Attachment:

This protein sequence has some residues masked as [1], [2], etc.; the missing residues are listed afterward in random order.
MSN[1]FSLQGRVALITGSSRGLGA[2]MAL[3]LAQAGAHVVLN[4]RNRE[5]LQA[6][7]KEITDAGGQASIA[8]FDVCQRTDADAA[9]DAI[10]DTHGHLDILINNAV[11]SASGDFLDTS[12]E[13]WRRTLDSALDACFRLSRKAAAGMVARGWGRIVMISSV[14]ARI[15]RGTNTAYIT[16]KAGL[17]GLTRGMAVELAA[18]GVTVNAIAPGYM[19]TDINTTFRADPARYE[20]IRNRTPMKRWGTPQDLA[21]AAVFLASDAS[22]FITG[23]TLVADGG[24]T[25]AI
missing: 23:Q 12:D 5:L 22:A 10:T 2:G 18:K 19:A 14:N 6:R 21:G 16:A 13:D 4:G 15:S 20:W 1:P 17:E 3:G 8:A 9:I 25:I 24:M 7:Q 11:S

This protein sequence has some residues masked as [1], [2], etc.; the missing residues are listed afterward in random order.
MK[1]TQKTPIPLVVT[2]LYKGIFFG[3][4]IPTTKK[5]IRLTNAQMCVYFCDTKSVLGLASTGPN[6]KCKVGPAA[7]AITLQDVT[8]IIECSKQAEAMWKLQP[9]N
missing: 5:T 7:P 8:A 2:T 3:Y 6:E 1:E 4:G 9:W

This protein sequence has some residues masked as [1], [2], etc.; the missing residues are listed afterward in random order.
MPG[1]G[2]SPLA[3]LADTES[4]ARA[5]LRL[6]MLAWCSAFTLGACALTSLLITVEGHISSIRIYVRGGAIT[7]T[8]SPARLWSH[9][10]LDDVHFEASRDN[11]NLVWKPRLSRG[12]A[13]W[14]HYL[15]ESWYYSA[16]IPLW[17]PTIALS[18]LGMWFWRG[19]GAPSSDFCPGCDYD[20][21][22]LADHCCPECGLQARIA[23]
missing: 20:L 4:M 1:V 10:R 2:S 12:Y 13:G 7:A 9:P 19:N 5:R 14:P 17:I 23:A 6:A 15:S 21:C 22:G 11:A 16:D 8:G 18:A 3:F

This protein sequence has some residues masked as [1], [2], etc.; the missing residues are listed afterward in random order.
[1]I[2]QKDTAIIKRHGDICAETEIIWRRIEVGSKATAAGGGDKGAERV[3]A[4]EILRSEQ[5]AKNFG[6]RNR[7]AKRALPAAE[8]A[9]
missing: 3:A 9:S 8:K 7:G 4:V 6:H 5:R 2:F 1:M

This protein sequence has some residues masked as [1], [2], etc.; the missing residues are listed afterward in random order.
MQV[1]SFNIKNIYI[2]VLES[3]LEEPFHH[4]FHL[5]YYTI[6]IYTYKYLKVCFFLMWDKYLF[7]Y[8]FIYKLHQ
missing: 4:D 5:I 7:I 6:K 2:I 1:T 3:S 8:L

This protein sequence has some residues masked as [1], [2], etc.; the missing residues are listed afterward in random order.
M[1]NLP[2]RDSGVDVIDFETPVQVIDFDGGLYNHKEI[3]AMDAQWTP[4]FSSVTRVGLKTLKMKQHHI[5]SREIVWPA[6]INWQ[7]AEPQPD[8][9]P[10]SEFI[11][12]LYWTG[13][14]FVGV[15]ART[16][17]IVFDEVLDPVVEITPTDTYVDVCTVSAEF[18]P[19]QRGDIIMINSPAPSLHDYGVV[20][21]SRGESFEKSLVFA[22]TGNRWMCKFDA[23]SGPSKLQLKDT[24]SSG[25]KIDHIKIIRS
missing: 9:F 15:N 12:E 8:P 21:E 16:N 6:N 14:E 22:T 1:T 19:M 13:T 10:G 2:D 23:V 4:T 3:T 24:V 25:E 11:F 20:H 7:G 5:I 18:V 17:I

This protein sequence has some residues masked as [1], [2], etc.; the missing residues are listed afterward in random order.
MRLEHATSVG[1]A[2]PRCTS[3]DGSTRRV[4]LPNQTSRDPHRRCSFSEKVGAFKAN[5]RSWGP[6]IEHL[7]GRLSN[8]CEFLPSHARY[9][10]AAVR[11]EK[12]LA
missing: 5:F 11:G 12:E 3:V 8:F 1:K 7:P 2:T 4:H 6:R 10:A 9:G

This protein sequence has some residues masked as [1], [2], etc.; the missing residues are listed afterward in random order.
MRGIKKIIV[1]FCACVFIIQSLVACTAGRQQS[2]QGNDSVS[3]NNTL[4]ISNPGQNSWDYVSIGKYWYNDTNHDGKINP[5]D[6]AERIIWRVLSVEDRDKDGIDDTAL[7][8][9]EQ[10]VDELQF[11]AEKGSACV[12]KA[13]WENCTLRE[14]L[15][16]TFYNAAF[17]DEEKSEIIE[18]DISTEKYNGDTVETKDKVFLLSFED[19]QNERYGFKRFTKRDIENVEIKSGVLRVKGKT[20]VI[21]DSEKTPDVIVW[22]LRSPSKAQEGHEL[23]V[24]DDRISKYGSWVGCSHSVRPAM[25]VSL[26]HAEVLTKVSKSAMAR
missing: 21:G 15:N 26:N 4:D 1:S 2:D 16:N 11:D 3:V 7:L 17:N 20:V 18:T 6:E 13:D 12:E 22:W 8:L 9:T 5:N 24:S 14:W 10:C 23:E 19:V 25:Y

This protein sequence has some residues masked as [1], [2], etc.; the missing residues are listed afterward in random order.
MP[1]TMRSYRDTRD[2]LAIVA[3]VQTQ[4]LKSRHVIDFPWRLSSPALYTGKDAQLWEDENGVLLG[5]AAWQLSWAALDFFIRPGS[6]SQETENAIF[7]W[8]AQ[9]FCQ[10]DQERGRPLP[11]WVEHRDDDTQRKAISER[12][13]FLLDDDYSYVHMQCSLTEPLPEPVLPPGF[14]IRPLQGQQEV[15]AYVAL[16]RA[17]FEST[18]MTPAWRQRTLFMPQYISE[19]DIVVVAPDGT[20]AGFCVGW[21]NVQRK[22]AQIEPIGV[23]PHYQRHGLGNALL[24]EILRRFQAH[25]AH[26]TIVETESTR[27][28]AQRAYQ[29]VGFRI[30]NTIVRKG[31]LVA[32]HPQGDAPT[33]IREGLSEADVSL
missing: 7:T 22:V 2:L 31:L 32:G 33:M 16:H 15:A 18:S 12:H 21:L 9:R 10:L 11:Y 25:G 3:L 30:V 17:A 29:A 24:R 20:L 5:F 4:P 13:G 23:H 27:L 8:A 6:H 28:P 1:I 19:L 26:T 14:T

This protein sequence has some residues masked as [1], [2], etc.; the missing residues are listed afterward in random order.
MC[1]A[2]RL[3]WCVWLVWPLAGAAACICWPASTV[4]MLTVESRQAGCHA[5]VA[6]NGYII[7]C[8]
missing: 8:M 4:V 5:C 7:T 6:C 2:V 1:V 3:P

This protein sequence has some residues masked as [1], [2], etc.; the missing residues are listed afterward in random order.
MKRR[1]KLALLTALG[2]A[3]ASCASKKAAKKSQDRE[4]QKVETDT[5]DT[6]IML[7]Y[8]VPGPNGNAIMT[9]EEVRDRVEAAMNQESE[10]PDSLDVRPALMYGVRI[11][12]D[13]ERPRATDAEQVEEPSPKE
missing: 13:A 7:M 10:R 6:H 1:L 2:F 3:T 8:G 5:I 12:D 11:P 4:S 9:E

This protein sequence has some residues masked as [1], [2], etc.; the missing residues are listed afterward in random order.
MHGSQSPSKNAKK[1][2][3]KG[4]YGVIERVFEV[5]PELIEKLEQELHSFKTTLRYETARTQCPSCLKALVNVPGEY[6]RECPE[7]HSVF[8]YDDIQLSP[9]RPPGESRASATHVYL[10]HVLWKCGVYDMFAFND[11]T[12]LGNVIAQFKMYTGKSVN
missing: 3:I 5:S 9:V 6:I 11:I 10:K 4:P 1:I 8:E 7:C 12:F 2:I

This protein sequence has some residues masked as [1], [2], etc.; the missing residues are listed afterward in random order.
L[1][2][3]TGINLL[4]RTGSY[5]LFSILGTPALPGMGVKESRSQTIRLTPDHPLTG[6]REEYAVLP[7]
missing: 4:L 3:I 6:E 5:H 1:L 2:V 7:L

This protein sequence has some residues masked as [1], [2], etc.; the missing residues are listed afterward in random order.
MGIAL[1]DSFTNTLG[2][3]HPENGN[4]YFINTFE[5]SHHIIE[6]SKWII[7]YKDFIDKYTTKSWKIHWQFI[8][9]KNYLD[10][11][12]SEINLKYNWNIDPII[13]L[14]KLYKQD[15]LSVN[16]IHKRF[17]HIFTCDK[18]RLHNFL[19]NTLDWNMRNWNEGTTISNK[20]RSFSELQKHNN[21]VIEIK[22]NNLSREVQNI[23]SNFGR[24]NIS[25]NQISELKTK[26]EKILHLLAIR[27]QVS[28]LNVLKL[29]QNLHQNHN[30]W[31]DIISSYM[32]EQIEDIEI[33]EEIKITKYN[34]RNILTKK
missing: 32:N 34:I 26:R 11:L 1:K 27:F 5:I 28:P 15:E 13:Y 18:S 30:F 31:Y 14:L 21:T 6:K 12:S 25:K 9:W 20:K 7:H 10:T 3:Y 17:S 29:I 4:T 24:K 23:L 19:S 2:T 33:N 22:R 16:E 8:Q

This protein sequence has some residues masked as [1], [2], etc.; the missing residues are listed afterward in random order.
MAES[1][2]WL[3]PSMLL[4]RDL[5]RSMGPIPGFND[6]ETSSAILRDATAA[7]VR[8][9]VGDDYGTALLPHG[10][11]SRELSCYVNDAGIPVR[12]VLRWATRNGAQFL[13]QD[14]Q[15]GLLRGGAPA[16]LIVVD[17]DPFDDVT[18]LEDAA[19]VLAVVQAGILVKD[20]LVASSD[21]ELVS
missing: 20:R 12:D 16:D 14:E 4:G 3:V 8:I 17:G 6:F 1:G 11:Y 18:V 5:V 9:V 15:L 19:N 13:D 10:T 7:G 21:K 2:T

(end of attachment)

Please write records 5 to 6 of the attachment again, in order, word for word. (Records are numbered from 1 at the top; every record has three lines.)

This protein sequence has some residues masked as [1], [2], etc.; the missing residues are listed afterward in random order.
MQV[1]SFNIKNIYI[2]VLES[3]LEEPFHH[4]FHL[5]YYTI[6]IYTYKYLKVCFFLMWDKYLF[7]Y[8]FIYKLHQ
missing: 4:D 5:I 7:I 6:K 2:I 1:T 3:S 8:L

This protein sequence has some residues masked as [1], [2], etc.; the missing residues are listed afterward in random order.
M[1]NLP[2]RDSGVDVIDFETPVQVIDFDGGLYNHKEI[3]AMDAQWTP[4]FSSVTRVGLKTLKMKQHHI[5]SREIVWPA[6]INWQ[7]AEPQPD[8][9]P[10]SEFI[11][12]LYWTG[13][14]FVGV[15]ART[16][17]IVFDEVLDPVVEITPTDTYVDVCTVSAEF[18]P[19]QRGDIIMINSPAPSLHDYGVV[20][21]SRGESFEKSLVFA[22]TGNRWMCKFDA[23]SGPSKLQLKDT[24]SSG[25]KIDHIKIIRS
missing: 9:F 15:N 12:E 8:P 21:E 16:N 6:N 14:E 22:T 1:T 19:M 13:T 10:G 2:D 23:V 4:T 3:T 24:V 25:E 11:F 20:H 7:G 5:I 18:V 17:I